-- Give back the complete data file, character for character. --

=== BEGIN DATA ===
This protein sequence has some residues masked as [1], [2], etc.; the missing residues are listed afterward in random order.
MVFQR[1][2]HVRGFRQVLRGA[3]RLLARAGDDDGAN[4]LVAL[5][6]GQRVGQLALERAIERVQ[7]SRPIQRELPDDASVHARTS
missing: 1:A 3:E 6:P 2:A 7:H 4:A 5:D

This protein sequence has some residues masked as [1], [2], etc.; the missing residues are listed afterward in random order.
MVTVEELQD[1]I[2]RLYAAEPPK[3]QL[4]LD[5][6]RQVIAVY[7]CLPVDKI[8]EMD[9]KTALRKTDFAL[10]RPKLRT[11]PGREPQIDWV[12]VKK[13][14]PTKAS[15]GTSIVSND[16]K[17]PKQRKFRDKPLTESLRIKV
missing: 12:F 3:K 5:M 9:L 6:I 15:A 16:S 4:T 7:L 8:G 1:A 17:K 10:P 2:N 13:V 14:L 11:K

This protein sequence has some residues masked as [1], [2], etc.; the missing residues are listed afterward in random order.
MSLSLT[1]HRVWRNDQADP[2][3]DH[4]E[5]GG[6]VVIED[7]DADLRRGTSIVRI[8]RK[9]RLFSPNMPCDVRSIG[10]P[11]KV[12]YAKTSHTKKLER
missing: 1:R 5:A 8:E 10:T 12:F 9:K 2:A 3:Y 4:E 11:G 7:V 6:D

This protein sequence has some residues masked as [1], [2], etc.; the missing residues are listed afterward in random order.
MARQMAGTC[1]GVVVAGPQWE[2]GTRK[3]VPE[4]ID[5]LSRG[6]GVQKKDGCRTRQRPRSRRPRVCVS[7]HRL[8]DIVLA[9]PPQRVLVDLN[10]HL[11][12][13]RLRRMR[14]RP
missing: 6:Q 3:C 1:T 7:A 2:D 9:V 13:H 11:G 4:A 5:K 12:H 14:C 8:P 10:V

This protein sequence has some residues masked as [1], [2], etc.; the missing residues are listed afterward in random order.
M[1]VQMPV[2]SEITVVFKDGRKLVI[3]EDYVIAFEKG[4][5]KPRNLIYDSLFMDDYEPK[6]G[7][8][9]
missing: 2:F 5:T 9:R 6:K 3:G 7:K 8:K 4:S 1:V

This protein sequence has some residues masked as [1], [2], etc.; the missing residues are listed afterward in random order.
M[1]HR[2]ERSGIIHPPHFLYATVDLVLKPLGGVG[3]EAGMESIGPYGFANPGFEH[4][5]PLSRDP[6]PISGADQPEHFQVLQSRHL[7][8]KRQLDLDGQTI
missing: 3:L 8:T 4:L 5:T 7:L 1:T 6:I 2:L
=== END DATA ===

This protein sequence has some residues masked as [1], [2], etc.; the missing residues are listed afterward in random order.
MVFQR[1][2]HVRGFRQVLRGA[3]RLLARAGDDDGAN[4]LVAL[5][6]GQRVGQLALERAIERVQ[7]SRPIQRELPDDASVHARTS
missing: 1:A 3:E 6:P 2:A 7:H 4:A 5:D

This protein sequence has some residues masked as [1], [2], etc.; the missing residues are listed afterward in random order.
MVTVEELQD[1]I[2]RLYAAEPPK[3]QL[4]LD[5][6]RQVIAVY[7]CLPVDKI[8]EMD[9]KTALRKTDFAL[10]RPKLRT[11]PGREPQIDWV[12]VKK[13][14]PTKAS[15]GTSIVSND[16]K[17]PKQRKFRDKPLTESLRIKV
missing: 12:F 3:K 5:M 9:L 6:I 15:A 16:S 4:T 7:L 8:G 1:A 17:K 10:P 2:N 13:V 14:L 11:K

This protein sequence has some residues masked as [1], [2], etc.; the missing residues are listed afterward in random order.
MSLSLT[1]HRVWRNDQADP[2][3]DH[4]E[5]GG[6]VVIED[7]DADLRRGTSIVRI[8]RK[9]RLFSPNMPCDVRSIG[10]P[11]KV[12]YAKTSHTKKLER
missing: 1:R 5:A 8:E 10:T 12:F 9:K 2:A 3:Y 4:E 11:G 7:V 6:D

This protein sequence has some residues masked as [1], [2], etc.; the missing residues are listed afterward in random order.
MARQMAGTC[1]GVVVAGPQWE[2]GTRK[3]VPE[4]ID[5]LSRG[6]GVQKKDGCRTRQRPRSRRPRVCVS[7]HRL[8]DIVLA[9]PPQRVLVDLN[10]HL[11][12][13]RLRRMR[14]RP
missing: 6:Q 3:C 1:T 7:A 2:D 9:V 13:H 11:G 4:A 5:K 12:H 14:C 8:P 10:V

This protein sequence has some residues masked as [1], [2], etc.; the missing residues are listed afterward in random order.
M[1]VQMPV[2]SEITVVFKDGRKLVI[3]EDYVIAFEKG[4][5]KPRNLIYDSLFMDDYEPK[6]G[7][8][9]
missing: 2:F 5:T 9:R 6:K 3:G 7:K 8:K 4:S 1:V

This protein sequence has some residues masked as [1], [2], etc.; the missing residues are listed afterward in random order.
M[1]HR[2]ERSGIIHPPHFLYATVDLVLKPLGGVG[3]EAGMESIGPYGFANPGFEH[4][5]PLSRDP[6]PISGADQPEHFQVLQSRHL[7][8]KRQLDLDGQTI
missing: 3:L 8:T 4:L 5:T 7:L 1:T 6:I 2:L